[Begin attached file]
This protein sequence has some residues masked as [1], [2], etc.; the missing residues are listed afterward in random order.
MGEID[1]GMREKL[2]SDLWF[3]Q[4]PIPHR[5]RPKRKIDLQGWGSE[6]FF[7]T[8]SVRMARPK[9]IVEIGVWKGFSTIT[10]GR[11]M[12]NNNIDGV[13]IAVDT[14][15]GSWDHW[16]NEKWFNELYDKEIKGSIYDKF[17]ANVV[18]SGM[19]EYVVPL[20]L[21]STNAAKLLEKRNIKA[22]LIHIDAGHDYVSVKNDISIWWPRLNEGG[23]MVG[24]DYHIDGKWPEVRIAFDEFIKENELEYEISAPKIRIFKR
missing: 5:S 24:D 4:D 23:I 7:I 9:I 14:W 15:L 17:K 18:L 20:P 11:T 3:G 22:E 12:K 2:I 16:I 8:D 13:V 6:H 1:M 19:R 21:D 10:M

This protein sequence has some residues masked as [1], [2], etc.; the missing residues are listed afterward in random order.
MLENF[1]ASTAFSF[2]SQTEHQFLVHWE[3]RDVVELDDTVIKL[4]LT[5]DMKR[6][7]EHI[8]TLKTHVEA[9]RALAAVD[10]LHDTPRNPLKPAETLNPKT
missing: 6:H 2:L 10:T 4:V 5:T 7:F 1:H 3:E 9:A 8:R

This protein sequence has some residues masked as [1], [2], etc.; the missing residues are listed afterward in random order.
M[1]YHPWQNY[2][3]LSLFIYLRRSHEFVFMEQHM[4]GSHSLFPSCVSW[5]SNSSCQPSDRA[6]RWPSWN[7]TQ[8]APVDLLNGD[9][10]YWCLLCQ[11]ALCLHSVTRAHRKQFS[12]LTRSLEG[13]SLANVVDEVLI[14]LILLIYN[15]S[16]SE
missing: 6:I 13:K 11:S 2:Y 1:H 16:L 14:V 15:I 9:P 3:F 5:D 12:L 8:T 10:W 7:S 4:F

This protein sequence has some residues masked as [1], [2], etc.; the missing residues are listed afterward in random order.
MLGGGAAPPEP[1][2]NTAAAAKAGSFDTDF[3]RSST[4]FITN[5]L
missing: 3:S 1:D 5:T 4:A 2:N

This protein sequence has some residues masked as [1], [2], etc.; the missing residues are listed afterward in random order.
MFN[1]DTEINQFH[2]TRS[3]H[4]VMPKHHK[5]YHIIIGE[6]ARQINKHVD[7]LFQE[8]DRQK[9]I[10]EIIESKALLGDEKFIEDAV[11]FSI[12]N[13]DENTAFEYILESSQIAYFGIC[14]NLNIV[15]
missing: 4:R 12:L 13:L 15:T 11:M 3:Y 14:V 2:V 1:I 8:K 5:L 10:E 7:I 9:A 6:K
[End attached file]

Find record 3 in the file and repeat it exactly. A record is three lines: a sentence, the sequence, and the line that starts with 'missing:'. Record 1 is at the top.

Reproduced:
This protein sequence has some residues masked as [1], [2], etc.; the missing residues are listed afterward in random order.
M[1]YHPWQNY[2][3]LSLFIYLRRSHEFVFMEQHM[4]GSHSLFPSCVSW[5]SNSSCQPSDRA[6]RWPSWN[7]TQ[8]APVDLLNGD[9][10]YWCLLCQ[11]ALCLHSVTRAHRKQFS[12]LTRSLEG[13]SLANVVDEVLI[14]LILLIYN[15]S[16]SE
missing: 6:I 13:K 11:S 2:Y 1:H 16:L 14:V 15:I 9:P 3:F 5:D 12:L 8:T 10:W 7:S 4:F